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Back Pain Center

Exercises to Do While Sitting Down for Low Back Pain

by
author image Kimberly Wonderly
Kimberly Wonderly has a Bachelor of Science degree in exercise science and has worked as a personal trainer for six years. Wonderly has also taken many child development classes, while running a daycare out of her home for three years. She wrote for the "Rocket" at Slippery Rock University for two years while attending college.
Exercises to Do While Sitting Down for Low Back Pain
Seated exercise can strengthen back to prevent or relieve low back pain. Photo Credit Stockbyte/Stockbyte/Getty Images

Low back pain often results from injuries or muscle spasms. Common causes included prolonged sitting, muscle strain, ligament sprain, problems with the intervertebral discs, falls, vehicular accidents or the use of back muscles you do not usually use. Seated exercise may reduce pain by improving the strength and flexibility of the muscles that support your spine. Consult your doctor prior to starting any exercise program while experiencing low back pain.

Types

Stretching and strengthening exercises decrease muscle imbalances in the back and strengthen the muscles that support the spine. Common seated exercises for strengthening and stretching the back include forward bends, arm raises, side bends, leg raises, trunk rotations and pelvic tilts, explains Heath Brown, a physical therapist at Rehabilitation Today in Bradford, Pennsylvania. Chair aerobics will strengthen and stretch the back while giving you the benefits of a cardiac workout.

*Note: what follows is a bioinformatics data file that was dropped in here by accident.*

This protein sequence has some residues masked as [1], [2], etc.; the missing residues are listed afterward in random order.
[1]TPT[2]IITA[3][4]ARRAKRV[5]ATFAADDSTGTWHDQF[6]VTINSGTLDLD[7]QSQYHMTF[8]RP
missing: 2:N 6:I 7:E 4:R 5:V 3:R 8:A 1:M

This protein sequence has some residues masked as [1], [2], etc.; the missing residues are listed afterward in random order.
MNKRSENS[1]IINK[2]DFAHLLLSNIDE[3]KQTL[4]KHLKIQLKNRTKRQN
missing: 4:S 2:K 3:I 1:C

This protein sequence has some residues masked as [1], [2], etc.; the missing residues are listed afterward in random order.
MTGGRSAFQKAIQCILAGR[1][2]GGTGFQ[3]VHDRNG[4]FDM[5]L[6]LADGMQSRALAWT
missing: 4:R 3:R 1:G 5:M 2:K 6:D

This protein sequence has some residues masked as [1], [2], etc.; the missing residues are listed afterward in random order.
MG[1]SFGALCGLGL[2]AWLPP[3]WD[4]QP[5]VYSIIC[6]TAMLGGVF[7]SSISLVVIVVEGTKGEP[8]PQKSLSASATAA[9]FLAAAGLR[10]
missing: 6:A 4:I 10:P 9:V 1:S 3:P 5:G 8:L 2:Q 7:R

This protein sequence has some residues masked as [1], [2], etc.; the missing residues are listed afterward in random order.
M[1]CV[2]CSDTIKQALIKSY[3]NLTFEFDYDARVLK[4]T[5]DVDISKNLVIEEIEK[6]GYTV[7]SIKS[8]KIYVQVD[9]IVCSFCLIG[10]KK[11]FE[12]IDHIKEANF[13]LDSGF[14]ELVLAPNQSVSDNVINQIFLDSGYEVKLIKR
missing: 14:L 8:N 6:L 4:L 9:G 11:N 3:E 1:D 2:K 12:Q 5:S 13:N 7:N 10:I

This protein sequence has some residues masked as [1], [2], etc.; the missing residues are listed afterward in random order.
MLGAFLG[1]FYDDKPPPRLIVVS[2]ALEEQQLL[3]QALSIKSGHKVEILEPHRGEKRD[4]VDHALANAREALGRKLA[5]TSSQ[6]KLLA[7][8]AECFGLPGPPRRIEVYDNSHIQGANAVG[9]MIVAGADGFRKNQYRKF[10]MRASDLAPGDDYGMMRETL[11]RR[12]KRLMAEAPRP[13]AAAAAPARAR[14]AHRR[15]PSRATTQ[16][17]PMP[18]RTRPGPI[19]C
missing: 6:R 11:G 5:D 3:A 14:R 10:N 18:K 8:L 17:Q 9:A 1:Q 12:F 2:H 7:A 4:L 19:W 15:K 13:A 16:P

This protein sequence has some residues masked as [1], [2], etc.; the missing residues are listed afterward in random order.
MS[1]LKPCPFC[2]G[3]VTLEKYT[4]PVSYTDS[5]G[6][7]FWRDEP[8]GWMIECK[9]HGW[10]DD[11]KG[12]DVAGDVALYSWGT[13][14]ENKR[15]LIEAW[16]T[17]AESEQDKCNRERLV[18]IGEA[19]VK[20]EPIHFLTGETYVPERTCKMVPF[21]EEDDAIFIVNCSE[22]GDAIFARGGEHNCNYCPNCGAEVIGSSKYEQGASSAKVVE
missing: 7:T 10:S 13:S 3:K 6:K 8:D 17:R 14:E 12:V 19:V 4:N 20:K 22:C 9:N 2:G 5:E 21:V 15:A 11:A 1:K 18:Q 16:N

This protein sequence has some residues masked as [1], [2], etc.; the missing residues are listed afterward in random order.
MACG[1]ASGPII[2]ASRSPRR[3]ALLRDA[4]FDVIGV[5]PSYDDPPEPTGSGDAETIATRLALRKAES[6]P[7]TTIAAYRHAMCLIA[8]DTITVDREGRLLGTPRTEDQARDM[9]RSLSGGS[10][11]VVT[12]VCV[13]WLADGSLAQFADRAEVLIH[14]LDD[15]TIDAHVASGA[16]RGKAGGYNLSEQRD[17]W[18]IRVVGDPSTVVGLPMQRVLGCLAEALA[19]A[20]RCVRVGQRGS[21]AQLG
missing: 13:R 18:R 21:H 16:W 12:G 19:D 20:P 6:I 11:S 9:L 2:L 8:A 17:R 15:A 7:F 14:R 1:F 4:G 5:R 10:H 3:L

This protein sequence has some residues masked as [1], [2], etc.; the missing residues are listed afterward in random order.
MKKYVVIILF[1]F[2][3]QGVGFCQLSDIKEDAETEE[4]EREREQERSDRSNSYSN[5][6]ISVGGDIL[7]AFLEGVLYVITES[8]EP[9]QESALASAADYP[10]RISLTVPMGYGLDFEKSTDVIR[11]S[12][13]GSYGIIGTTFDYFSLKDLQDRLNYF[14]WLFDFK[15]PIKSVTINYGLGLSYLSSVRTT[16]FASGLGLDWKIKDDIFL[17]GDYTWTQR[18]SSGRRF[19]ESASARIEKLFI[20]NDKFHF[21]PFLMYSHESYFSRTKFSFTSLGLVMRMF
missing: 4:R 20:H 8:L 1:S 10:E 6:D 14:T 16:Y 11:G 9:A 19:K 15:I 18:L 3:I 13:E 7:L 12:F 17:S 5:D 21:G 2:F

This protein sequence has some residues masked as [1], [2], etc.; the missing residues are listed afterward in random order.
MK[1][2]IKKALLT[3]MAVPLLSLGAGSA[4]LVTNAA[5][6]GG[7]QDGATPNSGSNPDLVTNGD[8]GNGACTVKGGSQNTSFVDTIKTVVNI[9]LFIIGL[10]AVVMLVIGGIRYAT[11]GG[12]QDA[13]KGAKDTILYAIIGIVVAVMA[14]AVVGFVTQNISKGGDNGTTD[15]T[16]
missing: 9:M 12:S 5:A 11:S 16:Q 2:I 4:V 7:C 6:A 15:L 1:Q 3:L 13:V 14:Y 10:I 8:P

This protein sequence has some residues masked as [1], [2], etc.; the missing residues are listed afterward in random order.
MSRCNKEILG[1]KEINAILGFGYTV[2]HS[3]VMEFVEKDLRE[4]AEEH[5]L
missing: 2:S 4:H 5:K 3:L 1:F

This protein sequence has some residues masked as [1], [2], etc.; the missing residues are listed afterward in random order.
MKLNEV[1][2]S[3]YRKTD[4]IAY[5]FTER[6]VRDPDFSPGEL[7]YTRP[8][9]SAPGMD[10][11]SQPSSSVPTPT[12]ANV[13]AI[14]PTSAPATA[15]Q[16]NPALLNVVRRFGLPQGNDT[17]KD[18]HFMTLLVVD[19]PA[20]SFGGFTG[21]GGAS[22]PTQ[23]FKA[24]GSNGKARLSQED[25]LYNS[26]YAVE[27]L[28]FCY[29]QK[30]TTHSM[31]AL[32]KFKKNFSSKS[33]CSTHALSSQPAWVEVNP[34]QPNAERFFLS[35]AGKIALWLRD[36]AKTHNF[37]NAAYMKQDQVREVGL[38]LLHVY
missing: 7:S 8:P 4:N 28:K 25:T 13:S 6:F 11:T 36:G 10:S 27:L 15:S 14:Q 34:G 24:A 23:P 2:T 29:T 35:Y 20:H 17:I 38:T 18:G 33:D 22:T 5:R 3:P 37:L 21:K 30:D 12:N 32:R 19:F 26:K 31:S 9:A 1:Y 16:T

Time Frame

Include chair exercises several times throughout your day. If you must sit in a chair most of the day, perform a stretch or two every half hour to an hour. Brown advises taking five minutes to stretch as often as possible to keep your back joints from stiffening. Spend a minimum of 15 minutes twice a day stretching and strengthening your back to avoid low back pain associated with weak or tight muscles. A strong back will help lessen injuries associated with improper lifting and poor posture.

Warning

Exercise should not cause you pain. You may experience some muscle soreness when you first start an exercise program, but pain indicates injury. FamilyDoctor.org states to call your doctor if you experience pain that goes down your leg; numbness in your rectal area, groin, leg or foot; abdominal pain; a loss of bowel or bladder control; pain that prevents you from moving; or pain that lasts longer than two to three weeks. Seated exercise tends to decrease the stress on your back but can still cause injury. Serious spinal injury or failure to seek medical attention can result in permanent nerve damage or paralysis.

Prevention/Solution

Seated back exercise may relieve low back pain, but you can avoid low back problems by preventing strain on your back. Prevent back pain strain by learning the proper way to lift and carry objects, pushing--not pulling--heavy objects, wearing supportive flat or low-heeled shoes and exercising regularly, advises Dr. Michael Hall, a family physician for DuBois Regional Medical Center in DuBois, Pennsylvania. Hall goes on to state that strong back muscles require a minimum of 15 minutes of strengthening exercises twice a week. Seated strengthening exercises allow for additional back support, if performed properly.

Considerations

Pain in the lower back may cause you to avoid exercise. Control pain using an anti-inflammatory drug, heat application or a chair massager. Poor technique can increase your low back pain or worsen your injury. Learn the proper technique to use while performing seated low back exercises from your doctor, physical therapist or personal trainer.

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